Star Found Unsuitable to Retain Queensland Casino License By AG

Updated On Oct 7, 2022 by Cameron Bishop

The Star Gold Coast and The Star BrisbaneSummary

  • Star Entertainment was found unsuitable of maintaining its Queensland license
  • Attorney-general Shannon Fentiman found too many shortcomings by Star
  • Star has 3 weeks to file an appeal against the AG’s decision

Australia’s Star Entertainment Group continues to face challenging times in the country. Attorney-general Shannon Fentiman deemed the group incapable of retaining its Queensland casino license. Star will have to respond to the Office of Liquor and Gaming Regulation’s (OLGR) show cause notice in 21 days, citing reasons for its eligibility to hold a license.

Gotterson Report Might Tarnish Star’s Image

The attorney general’s findings supplemented the report authored by ex-Court of Appeal judge Robert Gotterson. The report revealed the group’s numerous transgressions and its focus on profit without regard to regulatory compliance. Currently, the company runs two casinos in Queensland which are based in the Gold Coast and Brisbane. The Brisbane casino license was slated to be transferred to its Queen’s Wharf property in 2023.


Gotterson’s report also recommended measures such as paid regular investigations into casino operators, transaction limits, cashless gaming, mandatory carded play, and amending the state’s casino laws. The Gotterson probe investigated Star’s lack of compliance with the country’s anti-money laundering/ counter-terror financing (AML/CTF) laws.

The Queensland regulator is conducting its own investigation into Star’s Hong-Kong based shareholder Chow Tai Fook. Fentiman ordered the OLGR to investigate Chow Tai Fook given rumors of its association with organized crime figures. Fentiman will release the findings soon. In response to the Gotterson report, Star said that it was considering the documents and intended to cooperate with the OLGR probe.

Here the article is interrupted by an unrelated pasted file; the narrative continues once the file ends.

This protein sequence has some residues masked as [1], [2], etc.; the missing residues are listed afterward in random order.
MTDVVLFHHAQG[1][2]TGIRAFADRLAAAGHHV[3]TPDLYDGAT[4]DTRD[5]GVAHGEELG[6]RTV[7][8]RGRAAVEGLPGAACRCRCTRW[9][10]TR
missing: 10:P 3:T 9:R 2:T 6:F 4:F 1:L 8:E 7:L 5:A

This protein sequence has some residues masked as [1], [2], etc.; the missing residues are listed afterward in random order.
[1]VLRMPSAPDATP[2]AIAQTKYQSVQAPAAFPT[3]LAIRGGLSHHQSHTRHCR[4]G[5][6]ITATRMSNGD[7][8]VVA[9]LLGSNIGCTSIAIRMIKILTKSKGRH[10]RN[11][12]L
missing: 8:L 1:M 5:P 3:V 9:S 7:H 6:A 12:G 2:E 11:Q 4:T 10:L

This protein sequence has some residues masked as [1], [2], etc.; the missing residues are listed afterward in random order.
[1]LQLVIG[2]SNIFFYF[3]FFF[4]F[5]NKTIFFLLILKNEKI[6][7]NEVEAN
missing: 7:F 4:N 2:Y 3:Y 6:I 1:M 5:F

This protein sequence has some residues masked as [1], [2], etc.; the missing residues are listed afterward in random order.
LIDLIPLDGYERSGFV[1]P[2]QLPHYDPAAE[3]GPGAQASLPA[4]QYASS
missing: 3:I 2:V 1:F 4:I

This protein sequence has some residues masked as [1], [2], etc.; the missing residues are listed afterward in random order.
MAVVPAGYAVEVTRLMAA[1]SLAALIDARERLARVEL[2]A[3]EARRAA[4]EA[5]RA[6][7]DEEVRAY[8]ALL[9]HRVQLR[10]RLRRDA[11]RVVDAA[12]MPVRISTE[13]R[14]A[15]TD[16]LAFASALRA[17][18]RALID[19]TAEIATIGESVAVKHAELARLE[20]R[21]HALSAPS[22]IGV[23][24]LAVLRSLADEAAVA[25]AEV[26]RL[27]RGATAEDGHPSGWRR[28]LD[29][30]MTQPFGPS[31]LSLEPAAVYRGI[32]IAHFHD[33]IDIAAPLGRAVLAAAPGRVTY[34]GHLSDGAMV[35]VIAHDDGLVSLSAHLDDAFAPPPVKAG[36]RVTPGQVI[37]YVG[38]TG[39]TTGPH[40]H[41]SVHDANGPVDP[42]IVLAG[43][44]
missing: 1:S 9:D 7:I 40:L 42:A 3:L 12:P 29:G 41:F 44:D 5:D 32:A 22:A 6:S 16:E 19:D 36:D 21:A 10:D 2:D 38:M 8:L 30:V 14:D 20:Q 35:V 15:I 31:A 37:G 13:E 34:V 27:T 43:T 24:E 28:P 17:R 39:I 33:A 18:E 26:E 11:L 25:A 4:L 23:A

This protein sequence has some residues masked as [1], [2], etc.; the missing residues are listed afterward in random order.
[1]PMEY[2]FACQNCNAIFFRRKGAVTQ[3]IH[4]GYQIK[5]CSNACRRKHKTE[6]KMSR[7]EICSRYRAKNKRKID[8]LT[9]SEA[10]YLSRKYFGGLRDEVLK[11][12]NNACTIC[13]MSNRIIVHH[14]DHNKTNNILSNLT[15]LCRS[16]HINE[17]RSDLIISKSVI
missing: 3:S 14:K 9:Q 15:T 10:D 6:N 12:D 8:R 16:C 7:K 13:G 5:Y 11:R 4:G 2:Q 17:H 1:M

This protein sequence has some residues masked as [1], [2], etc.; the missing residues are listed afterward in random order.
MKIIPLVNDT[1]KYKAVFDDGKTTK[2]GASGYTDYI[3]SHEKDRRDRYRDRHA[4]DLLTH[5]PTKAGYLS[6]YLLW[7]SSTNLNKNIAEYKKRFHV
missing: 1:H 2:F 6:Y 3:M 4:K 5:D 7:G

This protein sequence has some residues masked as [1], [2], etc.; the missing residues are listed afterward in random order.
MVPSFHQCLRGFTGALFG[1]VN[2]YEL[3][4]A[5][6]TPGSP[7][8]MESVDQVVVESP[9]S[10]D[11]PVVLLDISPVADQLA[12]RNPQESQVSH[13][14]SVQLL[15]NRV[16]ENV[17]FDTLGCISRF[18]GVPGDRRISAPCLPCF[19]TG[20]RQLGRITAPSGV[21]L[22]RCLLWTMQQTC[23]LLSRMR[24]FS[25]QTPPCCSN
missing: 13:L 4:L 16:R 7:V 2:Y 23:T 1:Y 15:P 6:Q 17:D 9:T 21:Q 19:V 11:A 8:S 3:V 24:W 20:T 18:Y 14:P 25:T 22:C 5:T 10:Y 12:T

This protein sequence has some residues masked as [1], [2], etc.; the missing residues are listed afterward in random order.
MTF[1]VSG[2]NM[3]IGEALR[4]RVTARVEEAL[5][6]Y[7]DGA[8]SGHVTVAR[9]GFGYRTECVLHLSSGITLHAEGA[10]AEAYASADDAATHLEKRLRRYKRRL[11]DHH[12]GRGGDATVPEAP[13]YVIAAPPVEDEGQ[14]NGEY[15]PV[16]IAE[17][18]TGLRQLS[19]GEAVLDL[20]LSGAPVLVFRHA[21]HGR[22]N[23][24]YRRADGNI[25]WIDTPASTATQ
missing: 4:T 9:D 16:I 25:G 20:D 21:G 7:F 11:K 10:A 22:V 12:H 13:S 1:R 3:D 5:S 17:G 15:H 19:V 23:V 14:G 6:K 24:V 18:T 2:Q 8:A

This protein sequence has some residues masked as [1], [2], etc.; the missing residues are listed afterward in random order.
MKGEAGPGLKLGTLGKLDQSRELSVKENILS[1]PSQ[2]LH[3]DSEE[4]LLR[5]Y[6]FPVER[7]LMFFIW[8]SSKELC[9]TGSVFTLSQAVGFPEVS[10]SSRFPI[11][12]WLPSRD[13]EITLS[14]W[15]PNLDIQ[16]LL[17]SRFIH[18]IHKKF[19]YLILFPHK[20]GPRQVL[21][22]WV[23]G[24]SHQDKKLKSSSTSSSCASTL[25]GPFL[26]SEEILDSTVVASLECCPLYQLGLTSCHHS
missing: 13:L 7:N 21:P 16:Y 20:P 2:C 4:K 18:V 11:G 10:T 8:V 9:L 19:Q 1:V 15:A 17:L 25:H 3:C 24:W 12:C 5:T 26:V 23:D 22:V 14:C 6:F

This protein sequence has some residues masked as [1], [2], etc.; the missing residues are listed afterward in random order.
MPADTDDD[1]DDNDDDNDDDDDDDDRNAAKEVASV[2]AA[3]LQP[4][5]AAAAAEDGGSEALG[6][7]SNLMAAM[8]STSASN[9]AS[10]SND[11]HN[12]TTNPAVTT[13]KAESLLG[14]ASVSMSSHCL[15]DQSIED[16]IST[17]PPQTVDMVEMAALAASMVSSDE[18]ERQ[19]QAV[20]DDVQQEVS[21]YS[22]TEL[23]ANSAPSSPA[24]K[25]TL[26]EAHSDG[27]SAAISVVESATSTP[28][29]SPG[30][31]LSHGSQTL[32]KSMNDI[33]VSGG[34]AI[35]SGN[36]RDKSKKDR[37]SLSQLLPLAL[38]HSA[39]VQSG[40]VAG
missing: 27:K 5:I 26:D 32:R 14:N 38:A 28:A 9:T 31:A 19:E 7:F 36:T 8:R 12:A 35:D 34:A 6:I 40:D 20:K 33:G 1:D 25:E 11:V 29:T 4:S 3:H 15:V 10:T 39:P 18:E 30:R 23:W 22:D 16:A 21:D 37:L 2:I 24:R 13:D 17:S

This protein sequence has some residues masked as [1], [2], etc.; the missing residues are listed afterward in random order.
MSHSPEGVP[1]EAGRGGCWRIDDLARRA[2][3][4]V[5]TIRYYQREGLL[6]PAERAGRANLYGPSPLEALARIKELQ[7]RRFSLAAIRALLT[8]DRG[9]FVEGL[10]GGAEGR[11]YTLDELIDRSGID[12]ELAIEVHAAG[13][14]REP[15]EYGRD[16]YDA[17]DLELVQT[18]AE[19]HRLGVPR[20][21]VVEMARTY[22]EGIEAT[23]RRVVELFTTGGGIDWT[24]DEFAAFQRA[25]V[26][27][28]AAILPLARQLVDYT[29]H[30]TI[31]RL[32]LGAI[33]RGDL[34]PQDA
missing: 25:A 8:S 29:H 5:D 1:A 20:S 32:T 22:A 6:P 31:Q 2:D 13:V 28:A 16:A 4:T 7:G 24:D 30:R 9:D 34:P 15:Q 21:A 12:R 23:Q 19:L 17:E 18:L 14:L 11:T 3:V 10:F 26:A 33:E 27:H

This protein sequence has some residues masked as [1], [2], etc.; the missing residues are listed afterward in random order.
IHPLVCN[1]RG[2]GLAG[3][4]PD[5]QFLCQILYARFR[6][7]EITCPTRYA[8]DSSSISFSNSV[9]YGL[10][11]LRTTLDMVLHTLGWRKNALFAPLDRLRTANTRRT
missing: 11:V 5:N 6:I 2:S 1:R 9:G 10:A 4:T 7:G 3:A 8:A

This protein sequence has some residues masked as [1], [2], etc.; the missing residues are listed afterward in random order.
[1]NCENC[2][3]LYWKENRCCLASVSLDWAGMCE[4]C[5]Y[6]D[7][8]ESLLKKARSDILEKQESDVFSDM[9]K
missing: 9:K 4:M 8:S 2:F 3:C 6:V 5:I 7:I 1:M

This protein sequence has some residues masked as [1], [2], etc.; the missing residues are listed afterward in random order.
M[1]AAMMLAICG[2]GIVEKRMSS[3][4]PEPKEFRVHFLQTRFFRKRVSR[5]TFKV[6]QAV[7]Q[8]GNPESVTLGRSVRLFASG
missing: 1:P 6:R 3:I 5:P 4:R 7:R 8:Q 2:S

Fentiman announced the review in June 2022 after Star faced the Bell inquiry in New South Wales (NSW) about AML/CTF violations. The Gotterson report criticized the OLGR for not being vigilant while probing Star. The ex-judge rebuked the casino operator for misrepresenting the situation. Gotterson suggested the appointment of a special manager to oversee Star’s operations in Queensland, akin to Victoria. Western Australia (WA) also passed a law to appoint a manager.

Star’s Response to Decide Its Fate

Star’s fate depends on its response to the regulator’s show-cause notice. Fentiman said that the government could cancel the company’s license or impose a hefty fine of about $100 million after it answers the notice and mentions its reasons for wanting to continue to hold its Queensland license.

The government might look for any other operator to step in if Star loses its license. The company was found unsuitable to hold the license for its Sydney casino by the Bell inquiry. Star’s acting chief executive officer Geoff Hogg resigned from the post in September after the Bell inquiry released its findings.

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Cameron works tirelessly behind the scenes ensuring his many US news stories are factual, informative and brought to you in a timely fashion before most other media outlets have them. He is an investigative journalist at heart who also has a fond interest in the money and business markets too.

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